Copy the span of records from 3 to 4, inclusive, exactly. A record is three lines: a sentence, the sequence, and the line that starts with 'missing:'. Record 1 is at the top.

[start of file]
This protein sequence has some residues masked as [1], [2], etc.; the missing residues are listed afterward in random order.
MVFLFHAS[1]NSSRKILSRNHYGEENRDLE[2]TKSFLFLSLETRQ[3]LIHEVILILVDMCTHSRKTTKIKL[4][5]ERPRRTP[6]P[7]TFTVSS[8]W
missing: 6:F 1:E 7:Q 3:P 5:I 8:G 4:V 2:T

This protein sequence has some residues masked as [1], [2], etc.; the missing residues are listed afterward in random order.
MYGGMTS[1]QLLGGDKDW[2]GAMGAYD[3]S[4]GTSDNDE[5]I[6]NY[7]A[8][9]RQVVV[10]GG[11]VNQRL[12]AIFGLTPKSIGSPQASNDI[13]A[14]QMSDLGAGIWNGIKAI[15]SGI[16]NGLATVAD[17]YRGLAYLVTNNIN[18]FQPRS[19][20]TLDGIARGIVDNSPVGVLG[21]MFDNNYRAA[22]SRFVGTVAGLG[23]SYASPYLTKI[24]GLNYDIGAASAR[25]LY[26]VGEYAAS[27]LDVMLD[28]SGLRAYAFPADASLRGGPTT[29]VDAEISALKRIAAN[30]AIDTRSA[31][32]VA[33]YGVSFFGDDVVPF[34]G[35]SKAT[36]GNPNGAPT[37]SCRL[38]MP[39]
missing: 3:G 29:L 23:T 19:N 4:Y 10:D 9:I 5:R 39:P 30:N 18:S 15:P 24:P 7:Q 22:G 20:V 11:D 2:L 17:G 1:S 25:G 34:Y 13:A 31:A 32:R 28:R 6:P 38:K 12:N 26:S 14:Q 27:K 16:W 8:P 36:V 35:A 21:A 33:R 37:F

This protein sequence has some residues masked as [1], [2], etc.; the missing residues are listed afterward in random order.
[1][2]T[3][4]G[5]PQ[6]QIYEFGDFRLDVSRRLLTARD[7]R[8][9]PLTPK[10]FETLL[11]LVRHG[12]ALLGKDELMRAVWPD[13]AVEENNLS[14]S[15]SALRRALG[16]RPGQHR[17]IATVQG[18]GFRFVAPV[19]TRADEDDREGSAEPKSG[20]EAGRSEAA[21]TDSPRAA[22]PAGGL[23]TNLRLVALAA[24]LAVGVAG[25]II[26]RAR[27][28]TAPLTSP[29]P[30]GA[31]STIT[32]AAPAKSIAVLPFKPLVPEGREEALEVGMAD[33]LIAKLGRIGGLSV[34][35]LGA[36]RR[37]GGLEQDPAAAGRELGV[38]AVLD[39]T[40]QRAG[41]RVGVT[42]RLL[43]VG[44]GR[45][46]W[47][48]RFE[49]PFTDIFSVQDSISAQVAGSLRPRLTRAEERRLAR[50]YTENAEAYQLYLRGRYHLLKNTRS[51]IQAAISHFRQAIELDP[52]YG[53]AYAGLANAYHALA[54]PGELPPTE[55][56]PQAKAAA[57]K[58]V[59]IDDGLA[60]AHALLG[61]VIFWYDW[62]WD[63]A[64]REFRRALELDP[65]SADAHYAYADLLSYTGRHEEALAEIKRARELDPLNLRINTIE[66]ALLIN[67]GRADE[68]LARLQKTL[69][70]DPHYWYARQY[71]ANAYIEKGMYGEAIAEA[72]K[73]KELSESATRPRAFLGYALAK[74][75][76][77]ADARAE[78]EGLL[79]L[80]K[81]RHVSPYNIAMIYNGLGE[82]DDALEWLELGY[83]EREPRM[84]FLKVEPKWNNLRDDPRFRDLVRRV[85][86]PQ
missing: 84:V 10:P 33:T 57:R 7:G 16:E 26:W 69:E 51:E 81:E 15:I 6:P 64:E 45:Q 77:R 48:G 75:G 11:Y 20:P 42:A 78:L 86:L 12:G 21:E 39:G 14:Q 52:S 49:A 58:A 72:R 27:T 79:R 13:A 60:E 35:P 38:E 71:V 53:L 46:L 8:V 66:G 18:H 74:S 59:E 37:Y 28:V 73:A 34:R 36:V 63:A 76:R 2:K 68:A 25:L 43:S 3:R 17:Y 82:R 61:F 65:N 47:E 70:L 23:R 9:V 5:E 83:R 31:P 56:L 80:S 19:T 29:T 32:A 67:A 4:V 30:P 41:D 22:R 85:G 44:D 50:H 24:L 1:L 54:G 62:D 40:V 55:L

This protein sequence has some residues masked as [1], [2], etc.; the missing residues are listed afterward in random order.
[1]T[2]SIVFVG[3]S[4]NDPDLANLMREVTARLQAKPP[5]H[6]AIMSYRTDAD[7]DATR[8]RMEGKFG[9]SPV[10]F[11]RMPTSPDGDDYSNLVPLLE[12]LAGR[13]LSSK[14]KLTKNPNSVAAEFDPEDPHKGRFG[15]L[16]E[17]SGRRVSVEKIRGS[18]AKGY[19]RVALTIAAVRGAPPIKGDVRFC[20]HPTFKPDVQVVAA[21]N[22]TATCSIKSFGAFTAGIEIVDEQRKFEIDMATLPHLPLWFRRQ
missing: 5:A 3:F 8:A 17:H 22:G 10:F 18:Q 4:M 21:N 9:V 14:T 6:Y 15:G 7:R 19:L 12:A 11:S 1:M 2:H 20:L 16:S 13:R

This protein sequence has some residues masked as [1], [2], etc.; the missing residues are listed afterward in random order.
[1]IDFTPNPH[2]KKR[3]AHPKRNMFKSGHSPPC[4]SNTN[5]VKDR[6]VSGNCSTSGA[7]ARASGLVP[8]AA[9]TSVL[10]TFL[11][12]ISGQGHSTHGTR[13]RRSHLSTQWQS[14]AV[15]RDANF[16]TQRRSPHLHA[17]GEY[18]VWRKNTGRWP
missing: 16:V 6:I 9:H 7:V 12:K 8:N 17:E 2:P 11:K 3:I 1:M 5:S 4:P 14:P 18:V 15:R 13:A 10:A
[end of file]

This protein sequence has some residues masked as [1], [2], etc.; the missing residues are listed afterward in random order.
[1][2]T[3][4]G[5]PQ[6]QIYEFGDFRLDVSRRLLTARD[7]R[8][9]PLTPK[10]FETLL[11]LVRHG[12]ALLGKDELMRAVWPD[13]AVEENNLS[14]S[15]SALRRALG[16]RPGQHR[17]IATVQG[18]GFRFVAPV[19]TRADEDDREGSAEPKSG[20]EAGRSEAA[21]TDSPRAA[22]PAGGL[23]TNLRLVALAA[24]LAVGVAG[25]II[26]RAR[27][28]TAPLTSP[29]P[30]GA[31]STIT[32]AAPAKSIAVLPFKPLVPEGREEALEVGMAD[33]LIAKLGRIGGLSV[34][35]LGA[36]RR[37]GGLEQDPAAAGRELGV[38]AVLD[39]T[40]QRAG[41]RVGVT[42]RLL[43]VG[44]GR[45][46]W[47][48]RFE[49]PFTDIFSVQDSISAQVAGSLRPRLTRAEERRLAR[50]YTENAEAYQLYLRGRYHLLKNTRS[51]IQAAISHFRQAIELDP[52]YG[53]AYAGLANAYHALA[54]PGELPPTE[55][56]PQAKAAA[57]K[58]V[59]IDDGLA[60]AHALLG[61]VIFWYDW[62]WD[63]A[64]REFRRALELDP[65]SADAHYAYADLLSYTGRHEEALAEIKRARELDPLNLRINTIE[66]ALLIN[67]GRADE[68]LARLQKTL[69][70]DPHYWYARQY[71]ANAYIEKGMYGEAIAEA[72]K[73]KELSESATRPRAFLGYALAK[74][75][76][77]ADARAE[78]EGLL[79]L[80]K[81]RHVSPYNIAMIYNGLGE[82]DDALEWLELGY[83]EREPRM[84]FLKVEPKWNNLRDDPRFRDLVRRV[85][86]PQ
missing: 84:V 10:P 33:T 57:R 7:G 16:E 26:W 69:E 51:E 81:E 15:I 6:P 64:E 45:Q 77:R 48:G 75:G 11:Y 20:P 42:A 78:L 86:L 12:G 21:E 39:G 14:Q 52:S 49:A 58:A 72:R 27:T 79:R 13:A 60:E 35:P 38:E 71:V 53:L 46:L 8:V 66:G 18:H 74:S 59:E 37:Y 28:V 73:A 34:R 36:V 63:A 76:R 2:K 68:A 25:L 43:S 3:R 17:Y 82:R 61:F 65:N 47:E 70:L 23:R 9:V 5:E 83:R 31:P 56:L 80:S 19:T 29:T 32:A 67:A 4:V 30:P 41:D 22:R 85:G 44:D 50:H 24:L 1:L 54:G 62:D 40:V 55:L

This protein sequence has some residues masked as [1], [2], etc.; the missing residues are listed afterward in random order.
[1]T[2]SIVFVG[3]S[4]NDPDLANLMREVTARLQAKPP[5]H[6]AIMSYRTDAD[7]DATR[8]RMEGKFG[9]SPV[10]F[11]RMPTSPDGDDYSNLVPLLE[12]LAGR[13]LSSK[14]KLTKNPNSVAAEFDPEDPHKGRFG[15]L[16]E[17]SGRRVSVEKIRGS[18]AKGY[19]RVALTIAAVRGAPPIKGDVRFC[20]HPTFKPDVQVVAA[21]N[22]TATCSIKSFGAFTAGIEIVDEQRKFEIDMATLPHLPLWFRRQ
missing: 5:A 3:F 8:A 17:H 22:G 10:F 18:Q 4:M 21:N 9:V 14:T 6:Y 15:G 7:R 19:L 12:A 11:S 1:M 2:H 20:L 16:S 13:R